If we’ve said it once, we’ve said it hundreds of times – nobody gets married thinking they’ll one day get divorced. However, divorce does happen and at one point it might happen to you. The best plan for anything in life is to be prepared. This is why we have insurance, right? Nobody plans to have a car accident or appendicitis, but things happen, and having the foresight of insurance makes the entire process less financially stressful.
This is why we advise couples just starting out together to talk about premarital agreements, which can spell out how you and your spouse will divide your property and assets while you’re married, or if you get divorced. We bring this up today because we recently read an article that reminded us of the importance of protecting your personal assets, because you simply never know what the future may bring.
A person named “Wondering in California” wrote into MarketWatch seeking advice:
I bought my home in California for $520,000 in 2017. It’s now worth $980,000. In 2019, I met my now-wife who moved in at the beginning of 2020. We married six months later in July 2020. Things were going great and we decided to have one bank account. I also added my wife to my home on the deed as 50/50 in January 2021.
“Wondering in California” goes on to say that after that, their relationship did a “180” and now they want to divorce their wife.
Their nearly-million-dollar question is, “Is my wife entitled to half of my home given that she is on the deed and not the loan? Keep in mind she was only added to the deed in 2021. Or is she only entitled to the equity from the time her name was added to the deed?”
MarketWatch’s Quentin Fottrell answers the question simply and with dismay:
This is one of those letters where I wish you had written before you put your wife’s name on the deed of your house, and before you had commingled your bank accounts. For everyone else, it serves as a cautionary tale. Your wife is entitled to half of your home and half of your commingled funds, in the event that you divorce.
Fottrell is correct. As we gathered from their name, the writer is from California, which is a community property state. “Wondering in California” also mentioned a nearly $100,000/year disparity in the couple’s incomes, with their wife making less money. However, with a shared bank account, Wondering’s wife will be entitled to half of those shared funds as well.
To commingle or not to commingle?
Unlike California, North Carolina follows the equitable distribution model when it comes to property division. This means property between divorcing spouses should be divided in an equitable fashion, rather than 50/50. Only marital (or shared) property is up for division, and this is where commingled assets come in.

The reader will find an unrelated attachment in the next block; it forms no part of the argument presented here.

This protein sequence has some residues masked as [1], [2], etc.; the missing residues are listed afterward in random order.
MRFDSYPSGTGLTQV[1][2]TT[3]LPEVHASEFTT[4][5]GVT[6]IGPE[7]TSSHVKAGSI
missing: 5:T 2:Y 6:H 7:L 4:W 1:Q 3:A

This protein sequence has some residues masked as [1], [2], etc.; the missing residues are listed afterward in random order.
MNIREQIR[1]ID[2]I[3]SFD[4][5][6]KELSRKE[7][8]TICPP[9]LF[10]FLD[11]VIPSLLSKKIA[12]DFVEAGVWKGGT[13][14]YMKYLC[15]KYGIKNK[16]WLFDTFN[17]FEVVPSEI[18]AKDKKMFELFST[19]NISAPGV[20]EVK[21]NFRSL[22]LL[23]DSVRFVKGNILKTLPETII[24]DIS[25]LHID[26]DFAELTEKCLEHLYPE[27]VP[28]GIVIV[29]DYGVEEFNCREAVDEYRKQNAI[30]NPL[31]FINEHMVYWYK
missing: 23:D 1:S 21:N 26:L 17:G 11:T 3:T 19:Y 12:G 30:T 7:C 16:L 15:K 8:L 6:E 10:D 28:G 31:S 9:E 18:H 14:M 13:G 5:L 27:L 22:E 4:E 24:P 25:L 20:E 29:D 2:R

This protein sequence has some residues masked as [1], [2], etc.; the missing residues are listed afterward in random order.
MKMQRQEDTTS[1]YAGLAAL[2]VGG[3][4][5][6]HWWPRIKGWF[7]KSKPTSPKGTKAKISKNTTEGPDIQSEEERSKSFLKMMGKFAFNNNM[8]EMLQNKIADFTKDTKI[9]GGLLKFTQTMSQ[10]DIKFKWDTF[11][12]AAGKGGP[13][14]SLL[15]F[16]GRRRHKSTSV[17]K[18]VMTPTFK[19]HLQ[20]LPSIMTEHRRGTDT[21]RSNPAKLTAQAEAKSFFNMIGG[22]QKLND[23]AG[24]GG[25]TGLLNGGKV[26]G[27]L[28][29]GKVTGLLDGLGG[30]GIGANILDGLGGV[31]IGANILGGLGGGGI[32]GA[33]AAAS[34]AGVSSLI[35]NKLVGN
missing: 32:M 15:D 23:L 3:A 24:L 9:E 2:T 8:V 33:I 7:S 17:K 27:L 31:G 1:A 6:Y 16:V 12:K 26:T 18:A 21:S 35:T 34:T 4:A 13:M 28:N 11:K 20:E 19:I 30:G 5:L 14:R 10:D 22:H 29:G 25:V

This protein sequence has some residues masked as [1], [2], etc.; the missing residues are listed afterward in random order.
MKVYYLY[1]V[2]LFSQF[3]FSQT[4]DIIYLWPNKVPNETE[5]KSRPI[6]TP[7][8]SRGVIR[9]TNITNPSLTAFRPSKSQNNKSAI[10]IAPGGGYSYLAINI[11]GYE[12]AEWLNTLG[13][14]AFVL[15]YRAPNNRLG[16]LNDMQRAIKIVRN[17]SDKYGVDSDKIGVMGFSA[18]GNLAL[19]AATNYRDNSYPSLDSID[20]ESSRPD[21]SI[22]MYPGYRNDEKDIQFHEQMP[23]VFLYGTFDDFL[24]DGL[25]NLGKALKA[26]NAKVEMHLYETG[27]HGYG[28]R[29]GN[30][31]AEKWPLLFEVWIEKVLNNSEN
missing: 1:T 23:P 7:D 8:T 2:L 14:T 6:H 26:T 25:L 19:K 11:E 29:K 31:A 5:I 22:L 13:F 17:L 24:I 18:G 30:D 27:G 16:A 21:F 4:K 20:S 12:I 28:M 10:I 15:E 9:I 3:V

“Commingling” generally refers to the mixing of funds. When we’re talking about a married couple, the legal explanation of commingling notes “certain assets acquired during a marriage as being jointly owned by both spouses. If a spouse mixes their separate property with marital property, such as in a joint bank account, and there is later a divorce, then the spouse risks forfeiting some of the separate property when the marital property is divided.”
Although you may be tempted to keep your funds and assets in a joint account once you are married, perhaps for convenience, you must be cautious. Even things you believe are yours and yours alone can end up as marital property if handled incorrectly. We’ve talked about this before regarding inheritances, for example. If your great-grandmother passes away and leaves you individually a great deal of money, but you deposit that money into your and your spouse’s joint account, you have commingled funds and turned your inheritance into shared property.
If you are thinking about getting married, our family law attorneys recommend thinking about a prenuptial agreement to ensure you don’t end up like “Wondering in California,” who is likely “Wondering” where all their money went. We can provide guidance on how to start your marriage off on a strong foundation, with honesty and transparency so there are no surprises down the road.
Fottrell left “Wondering” with these words, with which we agree:
It’s a tough break — and a lesson to people everywhere to be careful about protecting their assets, especially with someone who they may have married in haste. Romance and emotions aside, six months or even a year is typically not long enough to get to know someone. People may behave in accordance with their wants and needs. You have learned that, and it could be a costly lesson.
If you have questions, call the family law attorneys at Epperson Law Group, PLLC today. We can provide guidance to help make the best decision for your future and your family. Whether you’re looking to draft a prenuptial agreement, postnuptial agreement, or discuss estate planning needs, we have the information you need. Call our offices or fill out our contact form to schedule a consultation. We work with individuals and families in Charlotte, Boone, Weddington, and Concord.